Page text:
A good design rule of thumb is to be consistent. You may want to use one font throughout for all of your chapter titles, one for the recipe name headers, and one for the actual recipe text. The key things to consider: Does it look good to you? Is it easy to read? Are you being consistent throughout the book?

8. Add or delete pages



Once you’ve gotten into the book-making process, you’ll probably start to have a better sense of how long your book will be. If you planned everything out in advance, you may already know exactly how many pages you want. But if not, you can always delete or add pages from the bar at the top of the screen.

The Add Page button also lets you insert title pages, table of content pages, and other common types of pages. Just select the location you want to insert the new page in the carousel at the bottom of the screen and then add the page.

Make sure your cookbook flows coherently, sticking to an arrangement like chronological order or appetizers to main dishes to dessert throughout the entire book.

9. Design your cover



This is a fun—and important—step. It’s time to design your cover. The process is similar to designing your inside pages, but remember: This is the first thing you and everyone else will see when they pick up your cookbook. This is the place to feature your favorite image (often called a “hero image”) and come up with a catchy title. And don’t forget to spell your name correctly!

There are lots of resources on the web dedicated to book cover design. Do a little research, find some examples of covers that you love, and think about what it is that makes you want to pick up that book just by looking at it. People won’t necessarily judge your cookbook by its cover, but if it doesn’t look great, they may never pick it up in the first place. Have some fun with this step.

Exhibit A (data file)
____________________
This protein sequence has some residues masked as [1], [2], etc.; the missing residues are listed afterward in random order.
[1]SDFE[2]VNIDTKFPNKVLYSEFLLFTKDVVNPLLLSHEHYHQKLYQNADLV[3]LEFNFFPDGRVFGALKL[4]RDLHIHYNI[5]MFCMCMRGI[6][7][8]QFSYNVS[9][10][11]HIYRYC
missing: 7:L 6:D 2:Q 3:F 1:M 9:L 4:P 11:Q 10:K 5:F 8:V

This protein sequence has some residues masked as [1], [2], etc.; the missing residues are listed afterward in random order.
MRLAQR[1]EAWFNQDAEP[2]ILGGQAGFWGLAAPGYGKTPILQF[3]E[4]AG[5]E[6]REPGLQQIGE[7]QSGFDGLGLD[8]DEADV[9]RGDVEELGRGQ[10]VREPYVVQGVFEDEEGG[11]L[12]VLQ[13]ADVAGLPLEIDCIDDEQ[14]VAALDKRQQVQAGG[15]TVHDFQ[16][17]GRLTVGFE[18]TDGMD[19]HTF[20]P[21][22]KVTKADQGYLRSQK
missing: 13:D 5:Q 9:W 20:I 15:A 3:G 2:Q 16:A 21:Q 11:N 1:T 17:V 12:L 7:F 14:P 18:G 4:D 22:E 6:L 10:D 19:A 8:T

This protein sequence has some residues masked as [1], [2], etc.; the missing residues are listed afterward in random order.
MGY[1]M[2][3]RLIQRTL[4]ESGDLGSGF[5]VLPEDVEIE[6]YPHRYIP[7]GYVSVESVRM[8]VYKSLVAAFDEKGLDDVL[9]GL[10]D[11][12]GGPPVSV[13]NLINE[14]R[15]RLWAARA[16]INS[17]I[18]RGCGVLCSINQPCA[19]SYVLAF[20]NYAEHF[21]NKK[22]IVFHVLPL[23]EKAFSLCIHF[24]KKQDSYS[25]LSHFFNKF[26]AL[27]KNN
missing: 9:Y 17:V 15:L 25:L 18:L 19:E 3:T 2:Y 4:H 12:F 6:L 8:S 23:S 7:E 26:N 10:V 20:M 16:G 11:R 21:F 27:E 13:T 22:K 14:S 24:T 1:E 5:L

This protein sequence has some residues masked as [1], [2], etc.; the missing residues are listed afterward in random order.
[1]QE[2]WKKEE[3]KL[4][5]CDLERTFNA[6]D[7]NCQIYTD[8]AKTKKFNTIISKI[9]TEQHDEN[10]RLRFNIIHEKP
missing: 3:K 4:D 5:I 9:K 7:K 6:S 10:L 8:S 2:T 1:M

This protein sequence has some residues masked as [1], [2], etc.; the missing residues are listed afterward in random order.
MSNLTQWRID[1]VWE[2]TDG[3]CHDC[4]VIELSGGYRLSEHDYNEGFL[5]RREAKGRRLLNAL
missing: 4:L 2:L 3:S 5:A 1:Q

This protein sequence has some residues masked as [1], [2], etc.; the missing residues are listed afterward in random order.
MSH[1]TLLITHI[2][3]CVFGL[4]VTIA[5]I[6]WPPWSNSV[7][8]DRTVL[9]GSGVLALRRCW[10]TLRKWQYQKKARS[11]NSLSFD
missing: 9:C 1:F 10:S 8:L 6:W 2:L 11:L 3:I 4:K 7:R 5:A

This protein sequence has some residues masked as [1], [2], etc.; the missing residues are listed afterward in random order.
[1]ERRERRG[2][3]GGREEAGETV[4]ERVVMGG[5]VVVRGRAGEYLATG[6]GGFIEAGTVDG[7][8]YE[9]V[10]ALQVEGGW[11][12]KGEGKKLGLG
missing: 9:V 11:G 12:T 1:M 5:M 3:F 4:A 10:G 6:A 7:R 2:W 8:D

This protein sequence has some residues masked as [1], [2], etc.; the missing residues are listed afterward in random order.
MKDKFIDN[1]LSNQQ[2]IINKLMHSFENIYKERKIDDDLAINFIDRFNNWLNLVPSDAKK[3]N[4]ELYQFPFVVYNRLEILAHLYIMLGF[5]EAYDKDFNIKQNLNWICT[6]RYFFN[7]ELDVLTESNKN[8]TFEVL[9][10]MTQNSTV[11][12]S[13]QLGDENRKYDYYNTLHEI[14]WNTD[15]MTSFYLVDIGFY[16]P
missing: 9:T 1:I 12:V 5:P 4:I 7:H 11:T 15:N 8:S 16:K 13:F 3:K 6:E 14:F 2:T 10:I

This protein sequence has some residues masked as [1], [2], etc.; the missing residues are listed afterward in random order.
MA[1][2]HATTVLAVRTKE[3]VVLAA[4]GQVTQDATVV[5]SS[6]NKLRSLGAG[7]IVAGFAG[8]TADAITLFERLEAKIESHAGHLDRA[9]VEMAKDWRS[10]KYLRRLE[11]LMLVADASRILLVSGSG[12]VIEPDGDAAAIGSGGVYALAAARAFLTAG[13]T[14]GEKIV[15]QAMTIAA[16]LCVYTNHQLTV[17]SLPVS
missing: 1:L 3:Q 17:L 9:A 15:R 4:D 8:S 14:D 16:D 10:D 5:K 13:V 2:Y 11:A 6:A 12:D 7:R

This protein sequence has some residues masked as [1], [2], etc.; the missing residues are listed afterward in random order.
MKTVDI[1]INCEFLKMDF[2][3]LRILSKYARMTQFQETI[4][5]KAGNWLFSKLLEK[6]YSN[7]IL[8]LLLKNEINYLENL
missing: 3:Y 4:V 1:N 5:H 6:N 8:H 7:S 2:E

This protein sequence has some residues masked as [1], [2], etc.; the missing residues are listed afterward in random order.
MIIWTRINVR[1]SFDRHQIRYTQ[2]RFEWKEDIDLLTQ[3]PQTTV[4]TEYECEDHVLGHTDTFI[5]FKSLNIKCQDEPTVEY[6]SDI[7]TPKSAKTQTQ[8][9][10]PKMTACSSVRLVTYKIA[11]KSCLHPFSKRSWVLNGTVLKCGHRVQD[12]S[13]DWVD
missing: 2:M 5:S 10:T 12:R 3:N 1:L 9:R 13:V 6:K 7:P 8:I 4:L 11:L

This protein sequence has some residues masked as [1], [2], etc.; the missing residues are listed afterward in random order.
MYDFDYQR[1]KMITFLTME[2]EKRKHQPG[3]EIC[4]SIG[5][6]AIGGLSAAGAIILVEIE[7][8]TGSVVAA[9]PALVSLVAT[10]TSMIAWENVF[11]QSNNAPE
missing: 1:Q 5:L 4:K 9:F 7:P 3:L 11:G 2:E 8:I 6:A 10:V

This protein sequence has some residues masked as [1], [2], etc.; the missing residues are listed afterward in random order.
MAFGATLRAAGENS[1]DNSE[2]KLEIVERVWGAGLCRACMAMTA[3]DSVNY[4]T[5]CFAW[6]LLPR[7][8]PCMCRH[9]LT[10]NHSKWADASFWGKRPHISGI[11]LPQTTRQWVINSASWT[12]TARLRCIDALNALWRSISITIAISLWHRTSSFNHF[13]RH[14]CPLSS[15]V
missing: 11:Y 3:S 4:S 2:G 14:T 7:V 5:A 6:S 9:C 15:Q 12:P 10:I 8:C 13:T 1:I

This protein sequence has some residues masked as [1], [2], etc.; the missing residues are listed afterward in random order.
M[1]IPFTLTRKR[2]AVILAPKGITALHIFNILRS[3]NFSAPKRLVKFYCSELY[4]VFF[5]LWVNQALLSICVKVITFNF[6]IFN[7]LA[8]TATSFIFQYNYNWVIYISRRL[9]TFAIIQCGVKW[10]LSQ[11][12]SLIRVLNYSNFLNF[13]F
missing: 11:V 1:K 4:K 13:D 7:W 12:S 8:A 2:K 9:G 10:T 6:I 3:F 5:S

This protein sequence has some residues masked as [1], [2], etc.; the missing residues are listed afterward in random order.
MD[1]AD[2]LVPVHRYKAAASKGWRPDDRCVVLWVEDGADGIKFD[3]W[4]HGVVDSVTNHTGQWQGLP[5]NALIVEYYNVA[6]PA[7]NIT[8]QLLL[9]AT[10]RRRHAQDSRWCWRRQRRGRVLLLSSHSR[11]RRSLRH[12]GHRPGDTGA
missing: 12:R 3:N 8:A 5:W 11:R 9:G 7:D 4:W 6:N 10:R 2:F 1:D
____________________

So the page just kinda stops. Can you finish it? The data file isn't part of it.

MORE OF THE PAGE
All done? Click the “Preview” button in the bottom right of the BookSmart interface and review your book. Check the little details—spelling, page numbers, etc.—as well as the overall feel of your book.

10. Order your book



Now it’s time to really commit. You’ve done all of the hard work, placing photos and text, arranging and rearranging pages, inserting title pages, building your table of contents—whatever steps you’ve taken to make the cookbook you’ve always dreamed of. It’s time to order.

We’ve made it pretty easy: Just click on the “Order book” button.

11. Complete the final checklist



Okay, we’ll admit it. We really want your book to be perfect, so we’ve created this final checklist to help you cross all of the Ts and dot all of the Is. Just run through these final checklist steps to make sure you’ve covered everything.

Check spelling. Nothing is more disappointing than getting a beautiful book back from the printer with some spelling mistakes in it. Our spellchecker can help you do this final proof.

Check to make sure your content is within the print and trim boundaries. Our page templates make it really clear where these boundaries are, so just check to see that every page is okay.

Preview one more time. Just use our easy preview tool to go through every page in your book.

12. Sign in to Blurb



To send your cookbook to us, just sign in to your existing Blurb account—or register for one if you’re new to Blurb. You can do the registration process quickly and get right back to the upload if this is your first time making a book with us.

13. Upload your cookbook



Your cookbook will now upload to our servers—it should only take a few minutes, and you can track the progress page by page as it’s being sent from you to us.

14. Order your cookbook



Choose your cover and paper type (and if you wish to order a PDF version of your cookbook, just check the box that says “Add a version Instant PDF”), and then check out. Congratulations—you’re done! Your cookbook is being printed and will be on its way to you soon.

If you want to learn more about cover and paper types now, you can review all of our book types and book elements.